76.4 2.1 5.9 5.2
75.0 1.8 54.4 6.8
78.2 2.0 62.9 4.7
73.0 2.6 78.3 2.1
70.8 2.8 72.1 2.9
82.6 1.4 80.7 1.4
68.9 2.6 74.2 2.5
81.0 1.5 73.3 1.5
54.2 6.9 67.1 2.4

Table 2.3.8: Data of Life Expectancy versus Fertility Rate

6. The World Bank collected data on the percentage of gross domestic product (GDP) that a country spends on health expenditures ("Health expenditure," 2013) and the percentage of woman receiving prenatal care ("Pregnant woman receiving," 2013). The data for the countries where this information is available for the year 2011 is in Table 2.3.9. Create a scatter plot of the data and state if there appears to be a relationship between percentage spent on health expenditure and the percentage of woman receiving prenatal care.
Prenatal Care (%) Health Expenditure (% of GDP)
47.9 9.6
54.6 3.7
93.7 5.2
84.7 5.2
100.0 10.0
42.5 4.7
96.4 4.8
77.1 6.0
58.3 5.4
95.4 4.8
78.0 4.1
93.3 6.0
93.3 9.5
93.7 6.8
89.8 6.1

Table 2.3.9: Data of Prenatal Care versus Health Expenditure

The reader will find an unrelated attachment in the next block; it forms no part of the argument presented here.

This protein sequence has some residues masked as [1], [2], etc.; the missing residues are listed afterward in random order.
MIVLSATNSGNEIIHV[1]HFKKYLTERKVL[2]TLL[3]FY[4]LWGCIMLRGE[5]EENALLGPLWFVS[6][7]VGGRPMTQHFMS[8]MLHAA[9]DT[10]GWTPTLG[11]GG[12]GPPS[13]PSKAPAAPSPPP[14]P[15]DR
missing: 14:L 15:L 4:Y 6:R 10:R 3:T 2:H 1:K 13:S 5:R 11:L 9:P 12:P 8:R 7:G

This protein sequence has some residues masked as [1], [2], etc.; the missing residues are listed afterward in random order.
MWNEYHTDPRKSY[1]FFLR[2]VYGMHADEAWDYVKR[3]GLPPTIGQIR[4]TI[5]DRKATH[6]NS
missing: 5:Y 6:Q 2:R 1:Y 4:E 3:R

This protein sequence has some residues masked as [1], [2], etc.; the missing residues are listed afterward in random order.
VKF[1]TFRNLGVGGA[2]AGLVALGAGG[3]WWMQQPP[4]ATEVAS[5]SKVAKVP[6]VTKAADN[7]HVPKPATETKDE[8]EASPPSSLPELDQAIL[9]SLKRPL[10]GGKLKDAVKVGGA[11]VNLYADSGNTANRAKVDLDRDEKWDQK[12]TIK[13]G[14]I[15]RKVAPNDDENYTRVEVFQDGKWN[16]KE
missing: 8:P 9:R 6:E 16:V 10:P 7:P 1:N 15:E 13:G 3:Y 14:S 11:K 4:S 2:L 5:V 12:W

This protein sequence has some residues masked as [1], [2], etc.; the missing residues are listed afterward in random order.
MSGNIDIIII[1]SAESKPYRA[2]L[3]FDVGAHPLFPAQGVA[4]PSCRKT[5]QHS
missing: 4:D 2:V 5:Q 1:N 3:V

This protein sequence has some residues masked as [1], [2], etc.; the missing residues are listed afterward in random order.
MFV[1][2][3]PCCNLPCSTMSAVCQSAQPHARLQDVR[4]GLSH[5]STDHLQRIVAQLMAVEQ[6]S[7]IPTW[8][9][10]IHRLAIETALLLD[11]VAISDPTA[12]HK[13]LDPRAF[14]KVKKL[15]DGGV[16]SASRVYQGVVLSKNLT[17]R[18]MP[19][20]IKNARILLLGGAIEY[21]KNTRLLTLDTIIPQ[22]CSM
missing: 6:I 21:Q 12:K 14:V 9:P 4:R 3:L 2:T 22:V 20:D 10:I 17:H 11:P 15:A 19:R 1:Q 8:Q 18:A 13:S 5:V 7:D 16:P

7. The Australian Institute of Criminology gathered data on the number of deaths (per 100,000 people) due to firearms during the period 1983 to 1997 ("Deaths from firearms," 2013). The data is in Table 2.3.10. Create a time-series plot of the data and state any findings you can from the graph.
 Year Rate Year Rate 1983 1984 1985 1986 1987 1988 1989 1990 4.31 4.42 4.52 4.35 4.39 4.21 3.4 3.61 1991 1992 1993 1994 1995 1996 1997 3.67 3.61 2.98 2.95 2.72 2.95 2.3

Table 2.3.10: Data of Year versus Number of Deaths due to Firearms

8. The economic crisis of 2008 affected many countries, though some more than others. Some people in Australia have claimed that Australia wasn’t hurt that badly from the crisis. The bank assets (in billions of Australia dollars (AUD)) of the Reserve Bank of Australia (RBA) for the time period of March 2007 through March 2013 are contained in Table 2.3.11 ("B1 assets of," 2013). Create a time-series plot and interpret any findings.
Date Assets in Billions of AUD
Mar-2006 96.9